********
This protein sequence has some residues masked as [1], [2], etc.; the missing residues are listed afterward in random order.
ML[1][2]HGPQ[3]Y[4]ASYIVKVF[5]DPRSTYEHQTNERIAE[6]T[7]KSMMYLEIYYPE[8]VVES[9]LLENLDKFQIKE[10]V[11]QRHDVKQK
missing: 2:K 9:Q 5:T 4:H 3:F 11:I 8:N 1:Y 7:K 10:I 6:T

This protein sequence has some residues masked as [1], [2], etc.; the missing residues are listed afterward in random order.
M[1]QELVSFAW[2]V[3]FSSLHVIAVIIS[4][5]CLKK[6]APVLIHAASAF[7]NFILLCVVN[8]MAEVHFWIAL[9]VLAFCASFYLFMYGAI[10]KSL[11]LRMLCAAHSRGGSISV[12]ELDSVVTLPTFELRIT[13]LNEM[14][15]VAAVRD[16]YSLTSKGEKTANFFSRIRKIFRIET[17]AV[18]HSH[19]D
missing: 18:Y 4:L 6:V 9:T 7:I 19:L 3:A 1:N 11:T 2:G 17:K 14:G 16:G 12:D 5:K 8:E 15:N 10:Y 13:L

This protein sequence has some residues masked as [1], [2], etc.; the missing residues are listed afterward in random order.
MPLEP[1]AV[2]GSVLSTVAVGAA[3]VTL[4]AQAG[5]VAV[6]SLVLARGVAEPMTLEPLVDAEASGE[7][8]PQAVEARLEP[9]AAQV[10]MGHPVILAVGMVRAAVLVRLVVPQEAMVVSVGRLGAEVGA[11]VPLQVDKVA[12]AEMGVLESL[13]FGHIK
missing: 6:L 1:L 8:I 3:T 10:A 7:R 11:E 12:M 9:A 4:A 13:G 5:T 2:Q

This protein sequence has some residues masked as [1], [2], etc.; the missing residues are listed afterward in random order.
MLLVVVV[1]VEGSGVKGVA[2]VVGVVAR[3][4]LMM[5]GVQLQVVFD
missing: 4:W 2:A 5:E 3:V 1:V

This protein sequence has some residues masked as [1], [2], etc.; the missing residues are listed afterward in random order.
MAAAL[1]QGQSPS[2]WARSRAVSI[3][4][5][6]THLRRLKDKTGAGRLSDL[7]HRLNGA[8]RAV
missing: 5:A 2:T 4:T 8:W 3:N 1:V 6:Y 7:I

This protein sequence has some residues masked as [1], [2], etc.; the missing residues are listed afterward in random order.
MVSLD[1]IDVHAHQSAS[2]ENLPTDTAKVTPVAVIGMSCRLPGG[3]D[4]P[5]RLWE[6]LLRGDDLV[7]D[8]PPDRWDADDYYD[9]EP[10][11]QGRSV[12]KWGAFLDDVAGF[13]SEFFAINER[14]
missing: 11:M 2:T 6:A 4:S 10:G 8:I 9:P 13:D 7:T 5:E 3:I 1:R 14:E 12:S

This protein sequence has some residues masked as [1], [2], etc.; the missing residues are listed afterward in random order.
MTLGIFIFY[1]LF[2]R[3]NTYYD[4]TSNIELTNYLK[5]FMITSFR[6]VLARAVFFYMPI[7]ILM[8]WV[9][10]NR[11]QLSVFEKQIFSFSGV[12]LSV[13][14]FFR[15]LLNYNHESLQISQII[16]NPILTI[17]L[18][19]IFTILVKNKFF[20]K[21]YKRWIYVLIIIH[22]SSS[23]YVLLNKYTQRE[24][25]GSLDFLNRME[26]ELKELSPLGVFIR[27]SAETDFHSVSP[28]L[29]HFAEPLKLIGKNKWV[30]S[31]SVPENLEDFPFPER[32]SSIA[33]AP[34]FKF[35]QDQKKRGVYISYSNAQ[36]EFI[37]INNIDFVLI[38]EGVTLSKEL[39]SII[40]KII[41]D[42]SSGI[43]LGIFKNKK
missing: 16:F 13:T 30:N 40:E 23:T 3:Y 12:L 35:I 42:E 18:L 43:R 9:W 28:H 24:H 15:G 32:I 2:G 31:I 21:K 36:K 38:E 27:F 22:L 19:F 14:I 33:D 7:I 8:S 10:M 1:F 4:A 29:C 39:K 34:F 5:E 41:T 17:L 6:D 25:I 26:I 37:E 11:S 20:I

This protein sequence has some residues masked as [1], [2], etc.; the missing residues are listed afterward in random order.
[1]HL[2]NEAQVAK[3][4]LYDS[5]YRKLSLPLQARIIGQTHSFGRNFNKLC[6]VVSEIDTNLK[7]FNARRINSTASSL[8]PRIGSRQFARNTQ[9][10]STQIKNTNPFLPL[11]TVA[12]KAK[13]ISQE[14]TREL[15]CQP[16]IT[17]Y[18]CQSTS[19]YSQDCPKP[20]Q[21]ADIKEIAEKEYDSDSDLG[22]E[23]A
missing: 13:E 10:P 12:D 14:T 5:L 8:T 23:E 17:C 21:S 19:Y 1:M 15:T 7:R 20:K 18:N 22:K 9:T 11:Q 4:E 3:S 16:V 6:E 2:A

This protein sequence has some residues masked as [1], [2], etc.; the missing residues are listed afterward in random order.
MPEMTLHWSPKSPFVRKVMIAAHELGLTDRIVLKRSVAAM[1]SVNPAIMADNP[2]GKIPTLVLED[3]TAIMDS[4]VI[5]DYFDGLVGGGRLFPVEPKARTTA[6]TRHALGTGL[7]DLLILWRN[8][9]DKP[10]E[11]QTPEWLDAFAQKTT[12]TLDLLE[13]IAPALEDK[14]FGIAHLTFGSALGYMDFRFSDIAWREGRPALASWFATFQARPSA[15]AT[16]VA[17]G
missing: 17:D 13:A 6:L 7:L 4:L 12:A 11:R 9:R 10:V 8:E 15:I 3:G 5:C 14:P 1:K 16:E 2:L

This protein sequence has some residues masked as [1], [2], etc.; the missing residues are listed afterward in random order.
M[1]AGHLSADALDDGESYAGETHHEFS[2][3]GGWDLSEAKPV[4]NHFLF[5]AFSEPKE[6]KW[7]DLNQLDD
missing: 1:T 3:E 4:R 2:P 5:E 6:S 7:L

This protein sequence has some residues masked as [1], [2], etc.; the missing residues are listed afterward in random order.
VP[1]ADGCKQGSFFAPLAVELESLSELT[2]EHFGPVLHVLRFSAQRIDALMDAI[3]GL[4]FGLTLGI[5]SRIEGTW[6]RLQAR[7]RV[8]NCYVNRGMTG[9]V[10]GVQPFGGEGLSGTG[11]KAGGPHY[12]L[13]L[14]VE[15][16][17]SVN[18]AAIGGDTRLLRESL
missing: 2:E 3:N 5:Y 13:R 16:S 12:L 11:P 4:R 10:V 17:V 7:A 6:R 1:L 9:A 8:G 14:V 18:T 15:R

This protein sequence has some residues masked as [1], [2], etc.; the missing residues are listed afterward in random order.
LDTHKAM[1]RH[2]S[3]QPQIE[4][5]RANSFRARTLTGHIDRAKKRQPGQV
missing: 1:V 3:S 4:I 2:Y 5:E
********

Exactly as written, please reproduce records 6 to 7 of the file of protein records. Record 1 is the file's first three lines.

This protein sequence has some residues masked as [1], [2], etc.; the missing residues are listed afterward in random order.
MVSLD[1]IDVHAHQSAS[2]ENLPTDTAKVTPVAVIGMSCRLPGG[3]D[4]P[5]RLWE[6]LLRGDDLV[7]D[8]PPDRWDADDYYD[9]EP[10][11]QGRSV[12]KWGAFLDDVAGF[13]SEFFAINER[14]
missing: 11:M 2:T 6:A 4:S 10:G 8:I 9:P 13:D 7:T 5:E 3:I 1:R 14:E 12:S

This protein sequence has some residues masked as [1], [2], etc.; the missing residues are listed afterward in random order.
MTLGIFIFY[1]LF[2]R[3]NTYYD[4]TSNIELTNYLK[5]FMITSFR[6]VLARAVFFYMPI[7]ILM[8]WV[9][10]NR[11]QLSVFEKQIFSFSGV[12]LSV[13][14]FFR[15]LLNYNHESLQISQII[16]NPILTI[17]L[18][19]IFTILVKNKFF[20]K[21]YKRWIYVLIIIH[22]SSS[23]YVLLNKYTQRE[24][25]GSLDFLNRME[26]ELKELSPLGVFIR[27]SAETDFHSVSP[28]L[29]HFAEPLKLIGKNKWV[30]S[31]SVPENLEDFPFPER[32]SSIA[33]AP[34]FKF[35]QDQKKRGVYISYSNAQ[36]EFI[37]INNIDFVLI[38]EGVTLSKEL[39]SII[40]KII[41]D[42]SSGI[43]LGIFKNKK
missing: 16:F 13:T 30:N 40:E 23:T 3:Y 12:L 35:I 42:E 18:L 43:R 9:W 28:H 24:H 15:G 32:I 2:G 31:I 21:K 36:K 38:E 27:F 22:L 19:F 14:I 33:D 7:I 8:S 10:M 1:F 4:A 29:C 39:K 34:F 5:E 41:T 17:L 6:D 25:I 26:I 37:E 11:S 20:I